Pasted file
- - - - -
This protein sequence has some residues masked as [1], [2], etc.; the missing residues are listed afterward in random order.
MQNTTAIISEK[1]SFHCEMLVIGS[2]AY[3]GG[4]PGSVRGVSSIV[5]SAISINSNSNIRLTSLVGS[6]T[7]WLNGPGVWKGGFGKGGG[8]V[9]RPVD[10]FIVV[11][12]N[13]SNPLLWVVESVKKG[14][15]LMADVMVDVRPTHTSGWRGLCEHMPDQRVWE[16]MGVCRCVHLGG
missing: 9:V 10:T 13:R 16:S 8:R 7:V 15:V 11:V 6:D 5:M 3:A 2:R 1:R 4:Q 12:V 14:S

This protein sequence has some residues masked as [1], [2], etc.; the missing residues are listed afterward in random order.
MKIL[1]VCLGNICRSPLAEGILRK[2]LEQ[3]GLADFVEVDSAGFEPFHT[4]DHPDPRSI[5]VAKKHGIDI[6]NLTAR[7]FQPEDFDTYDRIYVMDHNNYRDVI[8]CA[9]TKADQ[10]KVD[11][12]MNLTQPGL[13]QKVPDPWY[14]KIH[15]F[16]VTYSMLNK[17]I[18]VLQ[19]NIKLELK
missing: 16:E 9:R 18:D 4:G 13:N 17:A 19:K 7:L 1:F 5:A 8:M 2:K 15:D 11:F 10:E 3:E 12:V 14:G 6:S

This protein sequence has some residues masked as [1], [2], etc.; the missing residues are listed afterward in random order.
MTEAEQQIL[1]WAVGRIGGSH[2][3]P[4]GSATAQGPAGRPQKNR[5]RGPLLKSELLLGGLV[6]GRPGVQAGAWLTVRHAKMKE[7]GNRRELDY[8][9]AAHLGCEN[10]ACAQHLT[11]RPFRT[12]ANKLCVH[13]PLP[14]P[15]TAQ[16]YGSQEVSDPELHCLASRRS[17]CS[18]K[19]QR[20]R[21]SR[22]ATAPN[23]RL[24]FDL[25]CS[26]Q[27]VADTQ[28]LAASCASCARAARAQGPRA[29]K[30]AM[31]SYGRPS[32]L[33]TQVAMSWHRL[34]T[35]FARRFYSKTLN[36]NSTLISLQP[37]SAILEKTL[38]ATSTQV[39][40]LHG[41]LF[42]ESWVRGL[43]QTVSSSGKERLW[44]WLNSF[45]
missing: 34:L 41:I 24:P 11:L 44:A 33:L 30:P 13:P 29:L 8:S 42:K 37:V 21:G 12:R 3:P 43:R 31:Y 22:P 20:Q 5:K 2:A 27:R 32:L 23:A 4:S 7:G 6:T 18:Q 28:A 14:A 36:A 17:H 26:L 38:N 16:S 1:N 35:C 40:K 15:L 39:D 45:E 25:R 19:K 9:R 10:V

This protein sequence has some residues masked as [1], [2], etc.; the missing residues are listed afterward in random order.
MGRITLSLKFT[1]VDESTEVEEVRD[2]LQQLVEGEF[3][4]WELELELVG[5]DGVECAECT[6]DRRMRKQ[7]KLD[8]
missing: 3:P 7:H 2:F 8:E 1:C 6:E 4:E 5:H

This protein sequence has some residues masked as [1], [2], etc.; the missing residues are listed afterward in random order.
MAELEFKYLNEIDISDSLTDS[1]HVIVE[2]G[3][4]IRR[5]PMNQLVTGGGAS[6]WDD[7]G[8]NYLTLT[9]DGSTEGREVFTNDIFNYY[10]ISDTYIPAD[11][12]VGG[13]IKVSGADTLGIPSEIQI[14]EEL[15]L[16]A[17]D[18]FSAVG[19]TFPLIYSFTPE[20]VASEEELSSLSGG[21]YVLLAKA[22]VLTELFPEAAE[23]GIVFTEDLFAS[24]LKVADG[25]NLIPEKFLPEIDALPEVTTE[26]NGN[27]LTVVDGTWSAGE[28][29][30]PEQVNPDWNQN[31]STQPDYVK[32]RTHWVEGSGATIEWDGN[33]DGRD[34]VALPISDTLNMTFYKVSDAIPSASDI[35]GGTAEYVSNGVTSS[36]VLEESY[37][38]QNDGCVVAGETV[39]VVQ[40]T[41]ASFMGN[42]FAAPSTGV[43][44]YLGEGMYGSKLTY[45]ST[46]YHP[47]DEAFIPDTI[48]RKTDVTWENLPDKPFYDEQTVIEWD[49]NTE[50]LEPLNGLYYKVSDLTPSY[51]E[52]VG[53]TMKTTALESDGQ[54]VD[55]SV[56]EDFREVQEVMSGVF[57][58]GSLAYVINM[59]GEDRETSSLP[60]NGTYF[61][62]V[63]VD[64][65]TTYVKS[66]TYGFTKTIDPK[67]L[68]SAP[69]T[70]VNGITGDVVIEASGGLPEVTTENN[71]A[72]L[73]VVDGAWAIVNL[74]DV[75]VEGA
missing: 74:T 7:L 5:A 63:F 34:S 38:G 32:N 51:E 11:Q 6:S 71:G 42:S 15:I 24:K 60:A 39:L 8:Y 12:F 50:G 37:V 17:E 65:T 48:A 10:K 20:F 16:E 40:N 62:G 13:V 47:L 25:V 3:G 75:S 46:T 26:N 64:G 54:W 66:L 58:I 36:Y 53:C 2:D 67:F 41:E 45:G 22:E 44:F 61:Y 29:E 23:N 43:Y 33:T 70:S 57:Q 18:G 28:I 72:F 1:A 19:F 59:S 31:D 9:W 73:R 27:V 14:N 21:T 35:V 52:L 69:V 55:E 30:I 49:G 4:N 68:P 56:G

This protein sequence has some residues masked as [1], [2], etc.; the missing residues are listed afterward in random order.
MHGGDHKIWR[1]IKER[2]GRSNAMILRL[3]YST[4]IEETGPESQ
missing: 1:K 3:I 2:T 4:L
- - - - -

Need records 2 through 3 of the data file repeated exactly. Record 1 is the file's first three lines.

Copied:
This protein sequence has some residues masked as [1], [2], etc.; the missing residues are listed afterward in random order.
MKIL[1]VCLGNICRSPLAEGILRK[2]LEQ[3]GLADFVEVDSAGFEPFHT[4]DHPDPRSI[5]VAKKHGIDI[6]NLTAR[7]FQPEDFDTYDRIYVMDHNNYRDVI[8]CA[9]TKADQ[10]KVD[11][12]MNLTQPGL[13]QKVPDPWY[14]KIH[15]F[16]VTYSMLNK[17]I[18]VLQ[19]NIKLELK
missing: 16:E 9:R 18:D 4:G 13:N 17:A 19:K 7:L 1:F 5:A 8:M 2:K 15:D 11:F 10:E 3:E 12:V 14:G 6:S

This protein sequence has some residues masked as [1], [2], etc.; the missing residues are listed afterward in random order.
MTEAEQQIL[1]WAVGRIGGSH[2][3]P[4]GSATAQGPAGRPQKNR[5]RGPLLKSELLLGGLV[6]GRPGVQAGAWLTVRHAKMKE[7]GNRRELDY[8][9]AAHLGCEN[10]ACAQHLT[11]RPFRT[12]ANKLCVH[13]PLP[14]P[15]TAQ[16]YGSQEVSDPELHCLASRRS[17]CS[18]K[19]QR[20]R[21]SR[22]ATAPN[23]RL[24]FDL[25]CS[26]Q[27]VADTQ[28]LAASCASCARAARAQGPRA[29]K[30]AM[31]SYGRPS[32]L[33]TQVAMSWHRL[34]T[35]FARRFYSKTLN[36]NSTLISLQP[37]SAILEKTL[38]ATSTQV[39][40]LHG[41]LF[42]ESWVRGL[43]QTVSSSGKERLW[44]WLNSF[45]
missing: 34:L 41:I 24:P 11:L 44:A 33:L 30:P 13:P 29:L 8:S 42:K 37:V 21:G 12:R 3:P 43:R 31:Y 22:P 20:Q 5:K 2:A 27:R 32:L 23:A 4:S 7:G 6:T 18:Q 28:A 14:A 36:A 17:H 26:L 38:N 16:S 1:N 35:C 40:K 15:L 39:D 45:E 25:R 19:K 9:R 10:V